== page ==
Scientists have successfully genetically engineered immune cells to hunt down and target brain tumors, thanks to the discovery of a novel molecular target, CSPG4, present on the surface of the cancer cells.
The study was recently published in Science Translational Medicine and is part of program launched at UNC Lineberger which aims to develop personalized immune-based treatments known as CAR-T cell therapies.
The team’s studies, conducted using both murine and cell models of glioblastoma, have shown that immune cells, engineered to recognize CSPG4, are able to control tumor growth. The researchers are now hopeful that their findings could pave the way to the development of a new immunotherapy for glioblastoma.
Senior author of the study Gianpietro Dotti, MD, University of North Carolina Lineberger Comprehensive Cancer Center, commented in a recent press release: "This approach was very potent in vitro and in murine studies. While it didn't cure all of the tumors, we think it is very promising as a single agent, and also could be studied in combination with other investigational approaches."
Glioblastomas are brain tumors that originate from astrocytes and are usually found in the cerebral hemispheres of the brain. This type of tumor is classified as 'grade 4' due to rapid growth of the tumor.
Although other CAR-T cell therapies are currently being developed for glioblastoma, the UNC Lineberger researchers believe that their approach could have the potential to be more potent, due to their ability to specifically target CSPG4.
"...This is a potential new way to treat these tumors using the immune system," explained Dotti. "We know that the CAR-T cells can work in glioblastoma; we have evidence from clinical studies from other people," Dotti explained. "The problem is the target antigens used in trials have been suboptimal. We identified a target that is highly expressed in glioblastoma."
Over half of the team’s brain cell samples expressed CSPG4. Using genetically engineered T cells they were then able to ‘attack’ the samples expressing high levels of CSPG4.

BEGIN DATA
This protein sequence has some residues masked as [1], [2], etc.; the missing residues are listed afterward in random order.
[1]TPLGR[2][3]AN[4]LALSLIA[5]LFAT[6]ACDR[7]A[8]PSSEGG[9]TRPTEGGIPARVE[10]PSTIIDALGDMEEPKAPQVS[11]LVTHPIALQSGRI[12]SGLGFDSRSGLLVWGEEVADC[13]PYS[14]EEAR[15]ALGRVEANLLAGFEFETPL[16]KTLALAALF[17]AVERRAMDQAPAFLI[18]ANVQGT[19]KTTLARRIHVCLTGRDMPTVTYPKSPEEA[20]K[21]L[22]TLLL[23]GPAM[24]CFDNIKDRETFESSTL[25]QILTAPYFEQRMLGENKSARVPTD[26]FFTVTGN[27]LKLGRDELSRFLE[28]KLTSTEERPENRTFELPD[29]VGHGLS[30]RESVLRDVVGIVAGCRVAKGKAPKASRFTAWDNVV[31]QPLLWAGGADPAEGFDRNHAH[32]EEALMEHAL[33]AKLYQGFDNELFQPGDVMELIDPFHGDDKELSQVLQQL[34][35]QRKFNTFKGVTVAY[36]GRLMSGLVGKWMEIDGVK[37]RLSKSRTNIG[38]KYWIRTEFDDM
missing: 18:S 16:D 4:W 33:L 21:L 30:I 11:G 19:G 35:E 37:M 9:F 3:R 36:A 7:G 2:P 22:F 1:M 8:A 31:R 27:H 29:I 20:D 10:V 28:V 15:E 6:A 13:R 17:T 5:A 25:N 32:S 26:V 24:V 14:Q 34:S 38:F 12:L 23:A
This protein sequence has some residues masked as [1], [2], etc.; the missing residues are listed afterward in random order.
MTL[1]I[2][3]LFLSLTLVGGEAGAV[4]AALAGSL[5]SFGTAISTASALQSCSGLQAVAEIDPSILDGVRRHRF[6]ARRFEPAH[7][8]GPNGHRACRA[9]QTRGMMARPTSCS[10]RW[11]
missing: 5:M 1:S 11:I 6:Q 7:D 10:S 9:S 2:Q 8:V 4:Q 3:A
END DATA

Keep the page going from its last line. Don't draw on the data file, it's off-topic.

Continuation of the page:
"We found that the CSPG4 antigen is strongly expressed in 67 percent of the tumors that we analyzed. We also found that this target is also expressed in what we call cancer-initiating cells, which are the stem cells of the tumor. We know it's very important to target these cells as well because they are probably the cause of tumor recurrence. If you don't target them, they will come back." stated Dotti.
The heterogeneity of tumors makes targeting them challenging. A number of glioblastoma cells are able to escape detection by T cells as they do not all express the particular T cell target. "Our hypothesis is that targeting CSPG4 would overcome some of this heterogeneity," Dotti said.
The researchers were also able to upregulate the expression of CSPG4. Increased levels of the cell signaling protein, TNF-alpha, have been shown to lead to increased expression of CSPG4, by manipulating this signaling pathway the researchers believe they may be able to improve the efficacy and potency of the CAR-T cell therapy.
The researchers advised that future studies will likely be aimed at tackling the immunosuppressive response by the cancer cells, something that was observed during the current study – this immunosuppression could unfortunately limit the CAR-T cell response to glioblastoma.
Clinical trials for glioblastoma are planned. "We are working on a potential new way to try to treat this aggressive tumor," Dotti said. "The experiments in vitro and in vivo were promising, but we need to see what happens in patients."
Before future studies commence, the researchers intend to incorporate a ‘safety-switch’ which would enable the rapid removal of the T cells in the event patients experience adverse effects as a result of the therapy.